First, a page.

In the grand tradition of films like The Waterboy, Lost & Found and Dirty Work comes Deuce Bigalow: Male Gigolo, Rob Schneider’s attempt to “graduate” from the skits of Saturday Night Live to the dubious realm of pathetic leading man of comedy. In that respect, Schneider is Phi Beta Kappa (for those of you who own The Waterboy on DVD, that’s a good thing).
As Deuce Bigalow, Schneider plays a fish tank cleaner, which fits perfectly because the way he repels women--and society, for that matter--you would think he was covered in barnacles and fungus. Fortunately for Deuce, he lucks into a choice pond-skimming job which leads to an even choicer stint “fishsitting” for a high priced gigolo who is amazingly comfortable (despite token warnings) with an im-perfect stranger bumbling around his precious collection of antiques. As you might expect, it takes Deuce about 18 seconds to accidentally trash the entire place, the consequences of which plunge him into the less than glamorous world of “man-whoring” (as his “man-pimp” likes to call it).
Along the way Deuce has encounters with every abnormal woman Schneider and co-scripter Harris Goldberg think present the best opportunities for comedy. Just as Deuce hits his stride, however, he meets and falls in love with a beautiful girl who likes him too, presumably because his love for fish makes him nice. They bond during your standard romantic comedy montage, but they’re both keeping big secrets from each other that will lead to the kind of nasty break up that turns out to be nothing to shake a prosthetic leg at. Will Deuce get the gigolo’s place in order before it’s too late? Can Deuce find a way to make the woman of his dreams love him again? Will the supporting cast of freaks band together to help pull Deuce through? If you’ve seen a romantic comedy in the last twenty years, I’m sure you can make an educated guess.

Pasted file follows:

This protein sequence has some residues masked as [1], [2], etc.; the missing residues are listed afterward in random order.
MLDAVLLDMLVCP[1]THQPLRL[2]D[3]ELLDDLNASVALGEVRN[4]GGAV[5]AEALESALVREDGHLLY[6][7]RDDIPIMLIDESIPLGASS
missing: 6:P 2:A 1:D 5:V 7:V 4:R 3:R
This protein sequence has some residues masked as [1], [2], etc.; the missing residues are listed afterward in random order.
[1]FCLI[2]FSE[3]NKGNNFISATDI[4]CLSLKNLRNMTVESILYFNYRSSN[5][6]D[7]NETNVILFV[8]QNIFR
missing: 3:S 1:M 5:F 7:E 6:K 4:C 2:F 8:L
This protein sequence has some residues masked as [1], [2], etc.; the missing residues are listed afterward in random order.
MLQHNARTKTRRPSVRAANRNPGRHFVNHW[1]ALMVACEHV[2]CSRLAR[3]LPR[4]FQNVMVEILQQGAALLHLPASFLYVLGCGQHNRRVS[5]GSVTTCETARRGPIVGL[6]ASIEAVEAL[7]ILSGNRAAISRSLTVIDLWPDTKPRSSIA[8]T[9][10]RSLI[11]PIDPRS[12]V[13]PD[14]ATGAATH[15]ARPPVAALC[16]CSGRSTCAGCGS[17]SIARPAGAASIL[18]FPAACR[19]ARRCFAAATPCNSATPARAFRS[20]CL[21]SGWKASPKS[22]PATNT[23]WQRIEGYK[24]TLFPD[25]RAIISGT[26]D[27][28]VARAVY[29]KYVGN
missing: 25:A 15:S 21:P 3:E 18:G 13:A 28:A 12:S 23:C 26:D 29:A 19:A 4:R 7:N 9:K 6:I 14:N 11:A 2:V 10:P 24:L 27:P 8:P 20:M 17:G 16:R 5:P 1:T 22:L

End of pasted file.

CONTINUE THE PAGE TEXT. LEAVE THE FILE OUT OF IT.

If you were expecting more from Happy Madison Productions, Adam Sandler’s production company’s first movie, it’s your own fault. Such a setting, where the jokes are too juvenile to be offensive, is where comics like Sandler and Schneider thrive. For some reason, however, they repeatedly feel they must humor us with a formulaic romance that makes little sense and detracts from the reason we bought a ticket--the gags. Regardless, Schneider’s malleable face and fine comic delivery make the smarmy Deuce worth watching and Eddie Griffin supplies notable support as Schneider’s fast-talking “man-pimp” and liaison into the world of “man-whoring.”
For those of you who thought Big Daddy was a little too highbrow for an Adam Sandler movie, don’t despair. Deuce Bigalow: Male Gigolo has come to save the day and give you the toilet plunger humor you’ve been expecting. For anyone who may have been expecting more, may I remind you that you willingly bought a ticket to see a movie entitled Deuce Bigalow: Male Gigolo.